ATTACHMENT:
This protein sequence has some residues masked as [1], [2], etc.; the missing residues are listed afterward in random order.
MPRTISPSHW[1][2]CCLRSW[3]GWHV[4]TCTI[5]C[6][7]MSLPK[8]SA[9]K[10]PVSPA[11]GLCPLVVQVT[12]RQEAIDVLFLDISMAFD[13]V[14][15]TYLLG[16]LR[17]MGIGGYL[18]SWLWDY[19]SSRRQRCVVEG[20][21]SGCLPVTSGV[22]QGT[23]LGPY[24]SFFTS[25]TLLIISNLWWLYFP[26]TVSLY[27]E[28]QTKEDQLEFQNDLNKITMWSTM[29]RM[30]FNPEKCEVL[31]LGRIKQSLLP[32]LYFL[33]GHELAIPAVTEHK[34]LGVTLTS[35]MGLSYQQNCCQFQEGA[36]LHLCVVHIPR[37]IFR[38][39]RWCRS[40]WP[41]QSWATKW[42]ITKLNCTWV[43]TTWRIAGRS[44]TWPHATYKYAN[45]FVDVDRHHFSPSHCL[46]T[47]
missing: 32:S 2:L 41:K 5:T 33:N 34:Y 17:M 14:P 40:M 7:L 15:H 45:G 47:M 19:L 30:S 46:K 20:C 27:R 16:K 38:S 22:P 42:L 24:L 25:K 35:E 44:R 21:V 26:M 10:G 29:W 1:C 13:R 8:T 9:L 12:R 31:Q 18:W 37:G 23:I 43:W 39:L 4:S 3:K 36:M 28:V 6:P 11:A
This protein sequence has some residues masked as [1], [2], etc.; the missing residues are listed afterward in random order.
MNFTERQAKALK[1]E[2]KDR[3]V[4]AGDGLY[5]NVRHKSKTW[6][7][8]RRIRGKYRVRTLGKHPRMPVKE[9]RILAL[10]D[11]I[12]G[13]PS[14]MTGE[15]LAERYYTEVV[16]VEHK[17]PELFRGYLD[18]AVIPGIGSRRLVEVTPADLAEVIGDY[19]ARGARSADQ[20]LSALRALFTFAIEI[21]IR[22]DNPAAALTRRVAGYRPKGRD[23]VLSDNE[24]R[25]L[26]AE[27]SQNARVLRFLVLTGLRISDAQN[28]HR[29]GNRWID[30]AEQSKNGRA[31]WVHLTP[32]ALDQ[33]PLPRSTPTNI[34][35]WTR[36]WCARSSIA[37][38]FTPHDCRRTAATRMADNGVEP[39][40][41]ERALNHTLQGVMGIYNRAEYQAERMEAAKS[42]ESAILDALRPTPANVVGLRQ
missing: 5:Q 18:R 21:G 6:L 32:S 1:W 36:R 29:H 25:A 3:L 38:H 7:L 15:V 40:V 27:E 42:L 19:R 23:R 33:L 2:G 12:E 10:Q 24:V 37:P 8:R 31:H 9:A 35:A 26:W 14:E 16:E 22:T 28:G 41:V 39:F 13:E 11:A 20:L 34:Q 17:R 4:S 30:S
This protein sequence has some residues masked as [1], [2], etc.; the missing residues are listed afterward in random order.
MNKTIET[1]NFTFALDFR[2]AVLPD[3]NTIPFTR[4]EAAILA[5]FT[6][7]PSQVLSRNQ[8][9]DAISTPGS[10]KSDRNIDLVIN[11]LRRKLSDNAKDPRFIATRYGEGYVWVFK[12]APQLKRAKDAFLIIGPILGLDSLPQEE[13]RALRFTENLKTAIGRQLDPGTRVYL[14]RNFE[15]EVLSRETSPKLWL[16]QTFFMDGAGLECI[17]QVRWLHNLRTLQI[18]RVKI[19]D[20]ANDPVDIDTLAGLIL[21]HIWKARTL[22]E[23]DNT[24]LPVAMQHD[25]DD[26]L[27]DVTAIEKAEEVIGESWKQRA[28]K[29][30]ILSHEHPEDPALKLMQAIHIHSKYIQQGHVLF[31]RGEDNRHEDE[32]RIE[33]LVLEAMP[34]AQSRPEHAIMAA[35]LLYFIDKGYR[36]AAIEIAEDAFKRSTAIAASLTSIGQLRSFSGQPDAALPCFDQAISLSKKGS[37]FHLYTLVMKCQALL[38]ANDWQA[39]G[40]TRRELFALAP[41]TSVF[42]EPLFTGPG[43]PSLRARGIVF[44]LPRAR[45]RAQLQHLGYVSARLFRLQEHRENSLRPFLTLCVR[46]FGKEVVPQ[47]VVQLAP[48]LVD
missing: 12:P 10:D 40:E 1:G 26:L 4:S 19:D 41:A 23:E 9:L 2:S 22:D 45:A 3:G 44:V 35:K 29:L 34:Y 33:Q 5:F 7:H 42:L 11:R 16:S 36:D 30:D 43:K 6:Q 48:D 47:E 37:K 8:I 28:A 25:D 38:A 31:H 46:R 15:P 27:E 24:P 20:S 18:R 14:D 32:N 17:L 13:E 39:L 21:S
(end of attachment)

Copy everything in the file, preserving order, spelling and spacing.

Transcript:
This protein sequence has some residues masked as [1], [2], etc.; the missing residues are listed afterward in random order.
MPRTISPSHW[1][2]CCLRSW[3]GWHV[4]TCTI[5]C[6][7]MSLPK[8]SA[9]K[10]PVSPA[11]GLCPLVVQVT[12]RQEAIDVLFLDISMAFD[13]V[14][15]TYLLG[16]LR[17]MGIGGYL[18]SWLWDY[19]SSRRQRCVVEG[20][21]SGCLPVTSGV[22]QGT[23]LGPY[24]SFFTS[25]TLLIISNLWWLYFP[26]TVSLY[27]E[28]QTKEDQLEFQNDLNKITMWSTM[29]RM[30]FNPEKCEVL[31]LGRIKQSLLP[32]LYFL[33]GHELAIPAVTEHK[34]LGVTLTS[35]MGLSYQQNCCQFQEGA[36]LHLCVVHIPR[37]IFR[38][39]RWCRS[40]WP[41]QSWATKW[42]ITKLNCTWV[43]TTWRIAGRS[44]TWPHATYKYAN[45]FVDVDRHHFSPSHCL[46]T[47]
missing: 32:S 2:L 41:K 5:T 33:N 34:Y 17:M 14:P 40:M 7:L 15:H 45:G 47:M 19:L 30:S 46:K 20:C 27:R 16:K 38:S 22:P 42:L 24:L 25:K 35:E 44:R 21:V 26:M 10:G 29:W 1:C 13:R 8:T 9:L 12:R 31:Q 18:W 37:G 23:I 43:W 39:L 4:S 3:K 36:M 28:V 6:P 11:A
This protein sequence has some residues masked as [1], [2], etc.; the missing residues are listed afterward in random order.
MNFTERQAKALK[1]E[2]KDR[3]V[4]AGDGLY[5]NVRHKSKTW[6][7][8]RRIRGKYRVRTLGKHPRMPVKE[9]RILAL[10]D[11]I[12]G[13]PS[14]MTGE[15]LAERYYTEVV[16]VEHK[17]PELFRGYLD[18]AVIPGIGSRRLVEVTPADLAEVIGDY[19]ARGARSADQ[20]LSALRALFTFAIEI[21]IR[22]DNPAAALTRRVAGYRPKGRD[23]VLSDNE[24]R[25]L[26]AE[27]SQNARVLRFLVLTGLRISDAQN[28]HR[29]GNRWID[30]AEQSKNGRA[31]WVHLTP[32]ALDQ[33]PLPRSTPTNI[34][35]WTR[36]WCARSSIA[37][38]FTPHDCRRTAATRMADNGVEP[39][40][41]ERALNHTLQGVMGIYNRAEYQAERMEAAKS[42]ESAILDALRPTPANVVGLRQ
missing: 5:Q 18:R 21:G 6:L 32:S 1:W 36:R 29:H 25:A 3:L 38:H 7:L 15:V 40:V 27:E 42:L 19:R 23:R 33:L 2:G 12:E 10:Q 24:V 37:P 8:R 31:H 9:A 35:A 26:W 14:E 16:E 22:T 28:G 41:V 39:F 13:E 11:A 20:L 34:Q 17:R 4:S 30:S
This protein sequence has some residues masked as [1], [2], etc.; the missing residues are listed afterward in random order.
MNKTIET[1]NFTFALDFR[2]AVLPD[3]NTIPFTR[4]EAAILA[5]FT[6][7]PSQVLSRNQ[8][9]DAISTPGS[10]KSDRNIDLVIN[11]LRRKLSDNAKDPRFIATRYGEGYVWVFK[12]APQLKRAKDAFLIIGPILGLDSLPQEE[13]RALRFTENLKTAIGRQLDPGTRVYL[14]RNFE[15]EVLSRETSPKLWL[16]QTFFMDGAGLECI[17]QVRWLHNLRTLQI[18]RVKI[19]D[20]ANDPVDIDTLAGLIL[21]HIWKARTL[22]E[23]DNT[24]LPVAMQHD[25]DD[26]L[27]DVTAIEKAEEVIGESWKQRA[28]K[29][30]ILSHEHPEDPALKLMQAIHIHSKYIQQGHVLF[31]RGEDNRHEDE[32]RIE[33]LVLEAMP[34]AQSRPEHAIMAA[35]LLYFIDKGYR[36]AAIEIAEDAFKRSTAIAASLTSIGQLRSFSGQPDAALPCFDQAISLSKKGS[37]FHLYTLVMKCQALL[38]ANDWQA[39]G[40]TRRELFALAP[41]TSVF[42]EPLFTGPG[43]PSLRARGIVF[44]LPRAR[45]RAQLQHLGYVSARLFRLQEHRENSLRPFLTLCVR[46]FGKEVVPQ[47]VVQLAP[48]LVD
missing: 12:P 10:D 40:E 1:G 26:L 4:S 19:D 41:A 23:E 9:L 2:S 22:D 45:A 3:G 44:V 35:K 29:L 34:Y 33:Q 5:F 7:H 42:L 11:R 16:S 36:D 30:D 43:K 6:Q 48:D 47:E 37:K 8:I 28:A 25:D 38:A 31:H 46:R 15:P 27:E 24:P 20:S 18:R 14:D 32:N 17:L 13:E 39:L 21:S